Friday, January 4, 2013
Savage Death - Crucified After The Genocide  (Compilation)
Perhaps one of the most staggering and resonating sojourns into the mid 80's reservoir of extremity can be attained best through the unearthing of classic demos that no doubt had their impact on the local scene, but where later on deterred and trampled into submission with the rising of stronger, to be mainstream acts, but I still feel such obscurities stuck in amid the very ooze of time bear the essence of the true energy of their period. Really, any underrated demo could have served the purpose here, but in this case I've chosen one of my underground favorites, Savage Death. While band's body work is short; only two demos ranging at about 35 minutes, F.O.A.D Records has blissfully uprooted the band from their subterranean prison and has brought the two works of savagery to disposal, all the better for collectors of unveiled antiquities.
And delving into the demos, you'll find that Savage Death's material is hardly a novelty for anyone who has the slightest idea what crudities were being churned up in the US scene back then, but even so compared to many of its contemporaries' axe-work circa 1985-1986, this carries a reasonable level of aggression, extremity, along with all the fundamentals that comprised the anatomy of an average speed/thrash neanderthal. In fact, had the group started their endeavors a year or two earlier, they might have surpassed their fellow countrymen Possessed, all thanks to a roiling, gyrating tone to serve as an arboretum to Hellhammer, Celtic Frost and even some of the earliest crossover thrash examples that laid in the very heart of the US. That being said, Savage Death's compositions are hardly sentient interpretations of precision. The tone is highly muscular in contrast to speed metal bands who took their respective influences from primal power metal and NWOBHM footings, but at the same time it's twangy, high-pitched and takes up the majority of space in the mix, the other quadrants unequally given to the dissipating, feral inflection of the vocals and the raw clangor of the drums.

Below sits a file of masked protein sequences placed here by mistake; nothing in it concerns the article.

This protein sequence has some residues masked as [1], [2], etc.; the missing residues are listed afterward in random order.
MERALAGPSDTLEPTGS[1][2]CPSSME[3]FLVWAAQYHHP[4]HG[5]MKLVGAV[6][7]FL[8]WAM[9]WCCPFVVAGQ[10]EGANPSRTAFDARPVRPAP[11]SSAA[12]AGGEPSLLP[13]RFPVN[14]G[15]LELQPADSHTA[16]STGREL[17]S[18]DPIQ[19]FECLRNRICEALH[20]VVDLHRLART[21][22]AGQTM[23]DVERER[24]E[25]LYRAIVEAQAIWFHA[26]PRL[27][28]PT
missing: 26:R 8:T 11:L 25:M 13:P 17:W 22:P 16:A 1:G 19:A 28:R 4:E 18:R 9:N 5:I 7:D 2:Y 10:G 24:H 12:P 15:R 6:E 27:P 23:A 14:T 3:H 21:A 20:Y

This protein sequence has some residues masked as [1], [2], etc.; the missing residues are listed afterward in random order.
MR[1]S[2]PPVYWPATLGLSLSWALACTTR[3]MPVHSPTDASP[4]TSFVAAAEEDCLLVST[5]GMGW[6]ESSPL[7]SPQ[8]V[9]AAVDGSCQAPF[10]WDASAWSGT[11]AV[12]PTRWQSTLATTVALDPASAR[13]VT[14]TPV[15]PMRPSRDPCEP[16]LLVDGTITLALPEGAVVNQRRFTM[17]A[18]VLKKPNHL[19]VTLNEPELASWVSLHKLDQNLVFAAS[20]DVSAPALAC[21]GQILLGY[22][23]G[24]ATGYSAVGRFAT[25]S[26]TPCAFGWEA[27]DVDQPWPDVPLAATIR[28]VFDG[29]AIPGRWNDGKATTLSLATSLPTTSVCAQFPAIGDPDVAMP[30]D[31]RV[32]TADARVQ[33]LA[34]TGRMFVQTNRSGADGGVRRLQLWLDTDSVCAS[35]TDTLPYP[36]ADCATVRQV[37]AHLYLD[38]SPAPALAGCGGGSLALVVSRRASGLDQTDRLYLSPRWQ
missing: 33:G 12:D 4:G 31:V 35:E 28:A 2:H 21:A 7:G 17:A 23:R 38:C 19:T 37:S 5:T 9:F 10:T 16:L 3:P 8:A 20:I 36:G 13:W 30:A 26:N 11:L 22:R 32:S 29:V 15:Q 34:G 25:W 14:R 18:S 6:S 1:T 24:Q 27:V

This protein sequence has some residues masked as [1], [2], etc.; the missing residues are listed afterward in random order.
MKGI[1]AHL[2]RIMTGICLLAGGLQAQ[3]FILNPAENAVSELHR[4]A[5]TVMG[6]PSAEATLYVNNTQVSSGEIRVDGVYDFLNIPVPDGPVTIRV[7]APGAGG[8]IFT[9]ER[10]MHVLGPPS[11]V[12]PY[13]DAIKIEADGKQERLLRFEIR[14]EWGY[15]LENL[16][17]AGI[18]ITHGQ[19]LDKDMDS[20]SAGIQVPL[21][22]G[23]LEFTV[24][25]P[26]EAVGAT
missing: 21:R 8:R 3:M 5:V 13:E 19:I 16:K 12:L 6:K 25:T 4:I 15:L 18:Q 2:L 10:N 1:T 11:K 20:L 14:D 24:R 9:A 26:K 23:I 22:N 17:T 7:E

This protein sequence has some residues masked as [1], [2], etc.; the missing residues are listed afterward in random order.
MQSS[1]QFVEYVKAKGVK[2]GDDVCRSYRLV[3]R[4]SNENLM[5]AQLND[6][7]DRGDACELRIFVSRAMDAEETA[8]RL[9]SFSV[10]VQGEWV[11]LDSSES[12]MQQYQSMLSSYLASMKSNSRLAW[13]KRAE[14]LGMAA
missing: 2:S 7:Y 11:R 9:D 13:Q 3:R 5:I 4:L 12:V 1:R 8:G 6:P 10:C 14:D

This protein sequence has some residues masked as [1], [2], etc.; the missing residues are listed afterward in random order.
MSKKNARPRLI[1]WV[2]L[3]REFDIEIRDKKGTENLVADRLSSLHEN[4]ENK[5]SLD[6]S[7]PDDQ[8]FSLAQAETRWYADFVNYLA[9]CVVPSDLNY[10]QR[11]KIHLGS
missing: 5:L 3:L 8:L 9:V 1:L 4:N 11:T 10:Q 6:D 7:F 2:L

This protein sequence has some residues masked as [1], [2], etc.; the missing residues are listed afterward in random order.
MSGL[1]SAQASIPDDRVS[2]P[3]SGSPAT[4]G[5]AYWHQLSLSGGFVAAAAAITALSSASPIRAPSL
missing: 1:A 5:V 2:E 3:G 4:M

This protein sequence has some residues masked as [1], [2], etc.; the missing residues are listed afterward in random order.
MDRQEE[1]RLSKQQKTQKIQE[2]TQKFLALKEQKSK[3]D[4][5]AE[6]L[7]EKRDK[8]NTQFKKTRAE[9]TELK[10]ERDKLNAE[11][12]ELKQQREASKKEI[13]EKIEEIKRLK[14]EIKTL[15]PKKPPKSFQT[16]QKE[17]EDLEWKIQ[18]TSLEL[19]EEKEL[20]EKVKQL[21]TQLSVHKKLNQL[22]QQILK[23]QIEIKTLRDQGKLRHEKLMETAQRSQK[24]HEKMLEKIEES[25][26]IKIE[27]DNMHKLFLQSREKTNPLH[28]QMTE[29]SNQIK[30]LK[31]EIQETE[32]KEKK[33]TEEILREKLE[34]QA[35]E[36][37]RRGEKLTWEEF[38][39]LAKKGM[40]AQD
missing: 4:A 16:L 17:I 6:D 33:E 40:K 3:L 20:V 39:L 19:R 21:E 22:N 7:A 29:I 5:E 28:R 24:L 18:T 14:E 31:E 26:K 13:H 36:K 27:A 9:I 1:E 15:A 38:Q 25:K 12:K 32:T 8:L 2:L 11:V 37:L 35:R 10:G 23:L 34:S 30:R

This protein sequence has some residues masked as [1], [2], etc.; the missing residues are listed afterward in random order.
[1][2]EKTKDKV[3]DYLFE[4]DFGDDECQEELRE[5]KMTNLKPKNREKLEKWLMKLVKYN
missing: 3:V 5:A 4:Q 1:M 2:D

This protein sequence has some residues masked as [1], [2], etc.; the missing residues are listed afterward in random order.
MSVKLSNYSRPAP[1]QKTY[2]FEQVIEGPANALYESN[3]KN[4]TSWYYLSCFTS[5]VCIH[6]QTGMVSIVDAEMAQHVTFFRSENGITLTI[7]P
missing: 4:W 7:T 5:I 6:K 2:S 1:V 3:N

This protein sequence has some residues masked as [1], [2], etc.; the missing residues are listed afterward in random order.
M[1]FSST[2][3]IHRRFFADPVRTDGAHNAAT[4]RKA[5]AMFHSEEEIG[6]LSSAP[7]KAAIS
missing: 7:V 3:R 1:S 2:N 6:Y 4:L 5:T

Despite all the one-dimensional perspective of acquiring belligerence through meat, bones, grime and evil that are highly prevalent in both demos, the 1985 ''Mass Genocide'' and the 1986 ''Crucified In Hell'' have their vague differences that help butter up and radiate the emergence of diversity on the entire compilation of songs. One of the core reasons for this implicit difference may be the change in drummers; as Eric Young picks up the drum sticks in the stead of Dave Marks to do some snare-battering action on ''Crucified In Hell'', a distinction in percussion ambiguously forms, and additionally, the ever schizoid Joe Barrows also makes some slight changes in his rancorous toning. ''Crucified In Hell'' features a stockpile of tremolo wails too, unlike its predecessor, and on the same demo, the band begins a tighter focus on traditional crossover aesthetics, as seen on ''I Impaled Your Mother'' and ''Kill The Posers'', while ''Mass Genocide'' was almost purely devoted the meaty, grinding edge of its hostile brute blade, swinging voluptuously.
It seems like these vandals could have burst and released an expunging debut just a year after their second demo, but sadly, their brief discography never saw the light of a full-length that would have even trebled their potential for creating unbridled blitzkrieg. Yet, I suppose we should be thankful the band released two demos of sheer mid 80's speed/thrash excellence. Even for a critic who takes all his/her music quite seriously, this is a traumatic, raw onset of nostalgia, in which case translates simply into interaction, interaction and interaction. Certainly a sumptuous feast for anyone who gets pleasure out of early Slayer, Metallica, Exodus, DRI, Possessed, and primordial South American textbook examples of death/thrash like Sepultura, Vulcano, Attomica and Dorsal Atlantica circa 1986-1987.